Book Review: Known and Strange Things

Known and Strange Things by Teju Cole

Known and Strange Things is a collection of 55 short non-fiction pieces from an approximately eight-year travel period of almost constant writing. Many of these have been published on mainstream publications, with some going viral. They span across a wide variety of topics covering books, movies, photography, travel, politics, personal accounts on race, war, and colonialism.

Cole grew up in Nigeria, has travelled extensively, and currently resides in the US. He is well-versed in the arts and politics, and his writings are fiercely intelligent and highly-opinionated. Cole is a person of colour, identifies as internationalist, and has a deep affiliation with Western culture. As such, his essays on politics and travel are a fascinating and reflective read.

There is a section on photography, and interestingly enough, that turned out to be the most outstanding section in his book, as agreed by other readers. Who would know that the beauty of photography could be conveyed in text? In these essays, Cole shares about the history and aesthetics of photography, virtually rendering a crash course on the background of this art form. Social media enthusiasts will no doubt be interested in what he thinks about lnstagram and Snapchat.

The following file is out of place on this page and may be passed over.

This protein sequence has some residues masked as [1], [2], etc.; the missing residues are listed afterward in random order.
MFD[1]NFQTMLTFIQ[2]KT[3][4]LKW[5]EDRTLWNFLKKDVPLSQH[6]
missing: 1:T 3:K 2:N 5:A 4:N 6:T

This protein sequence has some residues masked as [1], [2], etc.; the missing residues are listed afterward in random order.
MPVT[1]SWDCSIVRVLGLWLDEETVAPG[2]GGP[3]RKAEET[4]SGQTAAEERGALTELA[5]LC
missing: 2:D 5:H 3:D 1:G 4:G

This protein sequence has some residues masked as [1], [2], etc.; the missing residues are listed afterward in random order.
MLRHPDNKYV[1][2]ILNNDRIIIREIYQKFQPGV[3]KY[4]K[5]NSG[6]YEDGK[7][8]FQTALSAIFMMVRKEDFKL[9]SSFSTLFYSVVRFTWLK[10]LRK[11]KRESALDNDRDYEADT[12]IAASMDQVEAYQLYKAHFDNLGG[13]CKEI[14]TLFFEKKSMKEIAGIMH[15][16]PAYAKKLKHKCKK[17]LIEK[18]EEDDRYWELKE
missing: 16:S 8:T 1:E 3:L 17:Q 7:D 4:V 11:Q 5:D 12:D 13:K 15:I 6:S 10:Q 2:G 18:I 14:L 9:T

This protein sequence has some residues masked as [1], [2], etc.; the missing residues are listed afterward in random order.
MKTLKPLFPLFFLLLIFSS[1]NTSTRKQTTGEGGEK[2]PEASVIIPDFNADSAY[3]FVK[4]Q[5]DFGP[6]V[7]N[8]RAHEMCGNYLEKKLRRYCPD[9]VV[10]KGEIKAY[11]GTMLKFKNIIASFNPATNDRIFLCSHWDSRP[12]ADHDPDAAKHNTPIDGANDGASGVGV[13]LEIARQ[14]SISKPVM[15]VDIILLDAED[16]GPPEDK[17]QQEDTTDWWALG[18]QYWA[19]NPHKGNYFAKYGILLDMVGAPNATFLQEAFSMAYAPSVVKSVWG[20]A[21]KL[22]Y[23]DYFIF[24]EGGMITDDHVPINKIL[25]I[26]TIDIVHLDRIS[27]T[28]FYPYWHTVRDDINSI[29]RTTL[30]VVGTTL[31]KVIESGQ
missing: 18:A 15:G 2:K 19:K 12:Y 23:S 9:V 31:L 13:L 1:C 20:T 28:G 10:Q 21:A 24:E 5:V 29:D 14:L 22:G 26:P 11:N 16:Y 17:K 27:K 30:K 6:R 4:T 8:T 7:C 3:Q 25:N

But not every essay might be one’s cup of tea. Certain essays and chapters felt particularly technical and may require multiple reads to digest the information. Even then, they may be over-whelming. Some articles may be deeply appreciated by art enthusiasts and historians, but would otherwise be akin to playing piano to the cow. 0n the other hand, I really enjoyed the ones about his personal experiences related in his accounts of his travels and life. Anyone who enjoys travelling or learning about the world through others eyes are likely to concur.

That said, not everyone would enjoy every piece of writing in the book, but finding at least one enjoyable essay should be easy.

– This book review first appeared in a lifestyle magazine.

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